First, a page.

Financial Institutions Will Have to Pay More for Martech Talent

Promotions keep coming quickly in the rapidly evolving and in-demand field of marketing operations, where job functions range widely from data scientists to email managers. New research finds salaries for this segment generally run higher in the U.S. than comparable positions globally, but pay disparities remain.

Banks and credit unions face a tough challenge in hiring marketing operations and technology professionals — and an equally tough challenge holding onto them. More than three quarters of the respondents to a martech job survey have received a promotion within two years or less. The same survey also confirms there is a gender gap in the martech field, not only in terms of salary levels in the highest positions, where women make less than men, but also in terms of promotions, where men are promoted more frequently.

The trends are significant because financial institutions have no choice today but to evolve their marketing functions. And an increasingly important component of the change is centered on marketing operations and technology.

Financial marketers must incorporate personalization into nearly every product and service offering and communication. Thus, the need for employees with the appropriate skill sets to make maximum use of new digital tools has never been greater. That, and keeping up with them as they continue to evolve rapidly.

More than four out of five consumers (84%) say treating them as a unique individual is key to winning their business, according to Salesforce. Further, 79% say the experience a company provides is as important as its products and services.

By 2020, “micromarketing using digital channels and highly personalized content will be the norm, with results measurable by the hour as opposed to by the quarter,” states Jim Marous, Owner/Publisher of The Digital Banking Report, and Co-Publisher of The Financial Brand. Product and financial goals will be met incrementally in real-time as opposed to being based on product promotions, says Marous.

Marketing operations is essential to making this a reality. “Those that don’t evolve their marketing operations will not be able to deliver on the promise of personalization — delivering the right message to the right person at the right time,” Siddharth Taparia told CMS Wire. Taparia, SVP, Head of Marketing, Partner Marketing and Strategic Transformation for SAP, identifies three skills that marketers must have to succeed in marketing operations:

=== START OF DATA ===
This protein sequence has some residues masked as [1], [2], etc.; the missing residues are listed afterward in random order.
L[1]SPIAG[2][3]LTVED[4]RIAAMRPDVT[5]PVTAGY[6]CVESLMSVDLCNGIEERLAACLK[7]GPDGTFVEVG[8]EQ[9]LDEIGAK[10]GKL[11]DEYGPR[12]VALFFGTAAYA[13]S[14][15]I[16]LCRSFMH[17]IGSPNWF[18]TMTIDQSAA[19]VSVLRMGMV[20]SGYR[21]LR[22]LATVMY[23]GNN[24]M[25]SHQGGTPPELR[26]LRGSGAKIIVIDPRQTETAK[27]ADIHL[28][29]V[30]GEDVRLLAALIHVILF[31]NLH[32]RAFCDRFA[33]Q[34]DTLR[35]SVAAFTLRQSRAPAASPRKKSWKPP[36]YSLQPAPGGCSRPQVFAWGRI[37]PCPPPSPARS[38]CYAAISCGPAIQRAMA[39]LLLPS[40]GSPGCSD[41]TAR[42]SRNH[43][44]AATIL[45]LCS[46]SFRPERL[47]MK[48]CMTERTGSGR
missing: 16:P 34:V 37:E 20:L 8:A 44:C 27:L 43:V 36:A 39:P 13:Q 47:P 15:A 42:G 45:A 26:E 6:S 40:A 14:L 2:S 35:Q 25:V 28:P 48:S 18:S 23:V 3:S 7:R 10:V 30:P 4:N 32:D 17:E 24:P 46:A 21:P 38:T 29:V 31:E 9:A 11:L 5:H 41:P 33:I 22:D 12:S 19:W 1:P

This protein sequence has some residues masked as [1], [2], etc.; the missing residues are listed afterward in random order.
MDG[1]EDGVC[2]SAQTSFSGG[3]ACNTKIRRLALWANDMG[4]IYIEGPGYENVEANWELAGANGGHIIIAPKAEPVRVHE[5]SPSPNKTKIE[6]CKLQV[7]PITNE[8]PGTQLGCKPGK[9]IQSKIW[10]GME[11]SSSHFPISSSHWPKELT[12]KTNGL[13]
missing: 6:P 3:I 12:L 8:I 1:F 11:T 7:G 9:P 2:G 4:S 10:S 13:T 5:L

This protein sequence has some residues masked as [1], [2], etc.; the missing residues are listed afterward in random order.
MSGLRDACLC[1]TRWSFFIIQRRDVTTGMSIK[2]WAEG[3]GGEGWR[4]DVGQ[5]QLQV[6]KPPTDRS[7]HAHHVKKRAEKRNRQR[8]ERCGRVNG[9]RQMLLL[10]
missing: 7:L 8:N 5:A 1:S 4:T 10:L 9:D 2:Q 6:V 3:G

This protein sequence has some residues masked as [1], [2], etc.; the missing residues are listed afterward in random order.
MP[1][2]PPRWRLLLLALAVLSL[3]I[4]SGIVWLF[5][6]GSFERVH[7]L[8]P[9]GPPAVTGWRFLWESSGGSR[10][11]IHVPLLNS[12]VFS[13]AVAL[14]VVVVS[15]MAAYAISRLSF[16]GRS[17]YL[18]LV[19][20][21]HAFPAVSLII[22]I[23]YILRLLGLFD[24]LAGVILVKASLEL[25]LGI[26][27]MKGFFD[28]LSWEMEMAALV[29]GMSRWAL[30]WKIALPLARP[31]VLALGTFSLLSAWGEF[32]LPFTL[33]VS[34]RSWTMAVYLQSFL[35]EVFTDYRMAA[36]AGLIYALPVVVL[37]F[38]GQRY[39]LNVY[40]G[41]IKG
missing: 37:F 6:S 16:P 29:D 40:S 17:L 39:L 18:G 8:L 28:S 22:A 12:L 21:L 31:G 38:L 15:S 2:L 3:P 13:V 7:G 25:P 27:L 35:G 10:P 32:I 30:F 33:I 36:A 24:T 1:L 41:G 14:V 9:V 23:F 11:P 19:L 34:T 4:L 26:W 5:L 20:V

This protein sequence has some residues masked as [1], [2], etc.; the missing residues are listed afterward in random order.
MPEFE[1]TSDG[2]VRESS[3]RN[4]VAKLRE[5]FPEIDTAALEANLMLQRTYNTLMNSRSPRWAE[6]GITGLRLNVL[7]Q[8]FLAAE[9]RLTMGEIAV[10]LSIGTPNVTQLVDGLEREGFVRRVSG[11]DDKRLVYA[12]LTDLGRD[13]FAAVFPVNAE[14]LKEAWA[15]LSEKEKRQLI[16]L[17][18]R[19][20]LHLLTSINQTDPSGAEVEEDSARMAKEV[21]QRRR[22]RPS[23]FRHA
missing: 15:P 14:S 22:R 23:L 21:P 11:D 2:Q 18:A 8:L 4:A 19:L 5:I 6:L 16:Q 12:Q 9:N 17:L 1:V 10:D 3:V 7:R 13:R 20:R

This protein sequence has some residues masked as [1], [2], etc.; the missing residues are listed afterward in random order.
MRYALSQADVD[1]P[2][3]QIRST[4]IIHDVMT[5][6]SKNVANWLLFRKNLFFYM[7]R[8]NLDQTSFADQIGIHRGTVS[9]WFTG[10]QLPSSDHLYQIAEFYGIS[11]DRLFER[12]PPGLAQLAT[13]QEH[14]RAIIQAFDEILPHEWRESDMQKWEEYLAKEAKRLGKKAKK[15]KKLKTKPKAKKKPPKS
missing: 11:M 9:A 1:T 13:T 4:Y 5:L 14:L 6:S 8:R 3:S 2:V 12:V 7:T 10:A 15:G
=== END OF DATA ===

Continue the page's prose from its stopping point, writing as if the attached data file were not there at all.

1. The ability to use and understand data through the use of artificial intelligence, machine learning and voice search technologies.
  2. An experiential and test-driven mindset.
  3. The ability to build bridges between marketing and business operations.

An Almost Nonstop Flow of New Martech Solutions

There is no end in sight to the surge of new marketing technology. Simply keeping up with, evaluating, and implementing the array of martech tools is a major challenge, especially for marketing departments at small and midsize financial institutions. The 2019 version of Scott Brinker’s Marketing Technology Landscape, for example, lists more than 7,000 marketing technology solutions.

But marketing operations goes far beyond riding herd on tech in some financial institutions. It can include being champion of customer service, strategic planning, process improvement, and more. Often this hinges on the size of the bank or credit union. Marketing operations staff can include generalists who build email campaigns, evaluate and integrate new marketing tools, and oversee campaign reporting. At larger institutions, the skill sets are even more specialized and can include financial and data analysts, data scientists, and custom tool developers.

Marketing consulting firm Etumos defines four pillars of marketing operations:

  • Platform operations – administration, architecting, governance
  • Campaign operations – building, setting and sending emails, testing and quality assurance
  • Marketing intelligence operations – reporting, data science
  • Development – front-end development, custom tool creation, integrations.

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Average Salaries for Marketing Operations/Technology Jobs

In their latest survey of marketing job functions and salaries, chiefmartec.com and MartechToday categorized the respondents in three broad functional descriptions:

  1. Marketing operations 24%
  2. Marketing technology 30%